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Commissioners vote to keep Anderson Co. playground open amid public's concern over toxic coal ash

Parents brought up concerns from a Duke University study showing toxic coal ash on the playground. Commissioners are still deciding the playground's future.

ANDERSON COUNTY, Tenn. — Anderson County commissioners decided Monday night not to close the Kid's Palace Playground at the Claxton Community Park after several parents and members of the community voiced concerns that allowing kids to play there would expose them to toxic coal ash in the soil built up over many decades from the neighboring Bull Run plant.  

County officials met to discuss the future of the local playground. Some believe the playground is unsafe for children following a Duke University study that found coal ash contamination from the Tennessee Valley Authority's Bull Run Fossil Plant, which is located right next to the park.

Coal ash is a residual waste that's created when a power plant -- like Bull Run -- burns pulverized coal.

Duke's Nicholas School of the Environment announced in July it had developed a suite of new tests that can be used to detect coal ash contamination in soil with "unprecedented sensitivity."

While the plant follows EPA measures for coal combustible residuals and has traps that are supposed to capture them so they can safely store it, researchers said some of the ash still escapes and can travel downwind through the air around the immediate area. Over time, the ash can accumulate in the soil. Duke researchers said the ash has been linked to lung and heart disease, cancer, nervous system disorders and other health issues.

The tests looked for microscopic particles that contain high concentrations of arsenic, selenium and other toxic elements that are enriched by the combustion process.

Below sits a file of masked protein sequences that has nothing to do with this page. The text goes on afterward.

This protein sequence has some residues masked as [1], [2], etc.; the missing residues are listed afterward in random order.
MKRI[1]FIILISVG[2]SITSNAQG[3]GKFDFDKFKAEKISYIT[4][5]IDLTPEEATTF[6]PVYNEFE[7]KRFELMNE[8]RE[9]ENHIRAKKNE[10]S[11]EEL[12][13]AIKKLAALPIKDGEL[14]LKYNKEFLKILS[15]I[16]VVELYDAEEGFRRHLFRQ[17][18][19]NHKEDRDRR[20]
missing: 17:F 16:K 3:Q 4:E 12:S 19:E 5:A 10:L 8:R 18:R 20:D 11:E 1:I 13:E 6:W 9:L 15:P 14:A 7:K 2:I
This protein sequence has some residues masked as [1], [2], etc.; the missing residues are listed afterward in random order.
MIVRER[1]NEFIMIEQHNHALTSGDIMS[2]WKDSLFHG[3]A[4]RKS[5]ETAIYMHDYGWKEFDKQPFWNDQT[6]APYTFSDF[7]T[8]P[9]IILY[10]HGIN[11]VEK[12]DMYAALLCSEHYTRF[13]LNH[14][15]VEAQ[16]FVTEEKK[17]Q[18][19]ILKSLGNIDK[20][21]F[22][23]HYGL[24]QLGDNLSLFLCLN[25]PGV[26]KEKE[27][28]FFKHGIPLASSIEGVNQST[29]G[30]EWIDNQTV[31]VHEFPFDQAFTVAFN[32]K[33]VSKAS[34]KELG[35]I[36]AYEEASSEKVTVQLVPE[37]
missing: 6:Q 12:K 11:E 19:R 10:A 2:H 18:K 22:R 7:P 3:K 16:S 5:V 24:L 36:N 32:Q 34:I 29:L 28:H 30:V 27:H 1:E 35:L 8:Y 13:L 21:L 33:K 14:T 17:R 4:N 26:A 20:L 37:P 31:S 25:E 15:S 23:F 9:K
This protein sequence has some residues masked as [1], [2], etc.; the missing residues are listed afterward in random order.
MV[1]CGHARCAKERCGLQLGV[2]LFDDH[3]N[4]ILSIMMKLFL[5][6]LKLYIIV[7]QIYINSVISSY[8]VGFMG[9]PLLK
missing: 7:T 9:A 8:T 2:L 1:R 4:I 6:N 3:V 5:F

To check the reliability of the tests, Duke researchers chose to sample the soil downwind of Bull Run and other coal-fired plants. 

The tests showed soil samples generally contained significantly higher levels of coal ash -- and that the highest concentration was in the soil at the Claxton Community Park where the playground is. Duke said the concentrations of toxic elements "did not exceed human health guidelines for metals occurrence in soil," but are still cause for concern in the long-term.

“Low concentrations of toxic metals in soil does not equal to no risk,” said Avner Vengosh, professor of environmental quality at Duke’s Nicholas School of the Environment. “We need to understand how the presence of fly ash in soils near coal plants could affect the health of people who live there. Even if coal plants in the United States are shutting down or replaced by natural gas, the environmental legacy of coal ash in these areas will remain for decades to come.”

The Anderson County Commission talked Monday in an Operations Committee meeting about parents' concerns, but voted to keep the playground open for the time being.

Anderson County Mayor Terry Frank said further testing of the site would ultimately be a gesture to the community, because from a "legal standpoint" she said there hasn't been any scientific evidence showing the playground is unsafe. 

Jason Williams, who helped clean up the Kingston coal ash disaster in 2008, said based off what he’s seen the playground should be closed now. 

“It may not be as contaminated as everybody thinks, but that big pile of coal ash right there that blows over there... it blows over in that park,” he said.

An adjacent youth ball field remains in use for sports but is kept locked otherwise to discourage outsiders from going on the field, Commissioner Tracy Wandell said.

The county could seek testing by the state Department of Environment and Conservation.

The coal ash disaster of December 2008 is far from forgotten in East Tennessee. While in the past most of the concern about lingering pollution focused on the air and water, the ash has slowly collected in the soil, leading several people to get in front of commission to voice their opinion about closing the playground.

Jeanie Clark said she has seen what coal ash can do firsthand. She said she recently lost her husband because of medical complications caused by coal ash. 

“We came because our husbands were Kingston coal ash first responders. We’ve seen what coal ash can do,” she said. “They at least should have a disclaimer that bottom ash is what the children are playing on.”

The commission said it plans to revisit what to do about the playground Monday after further analysis of the soil.

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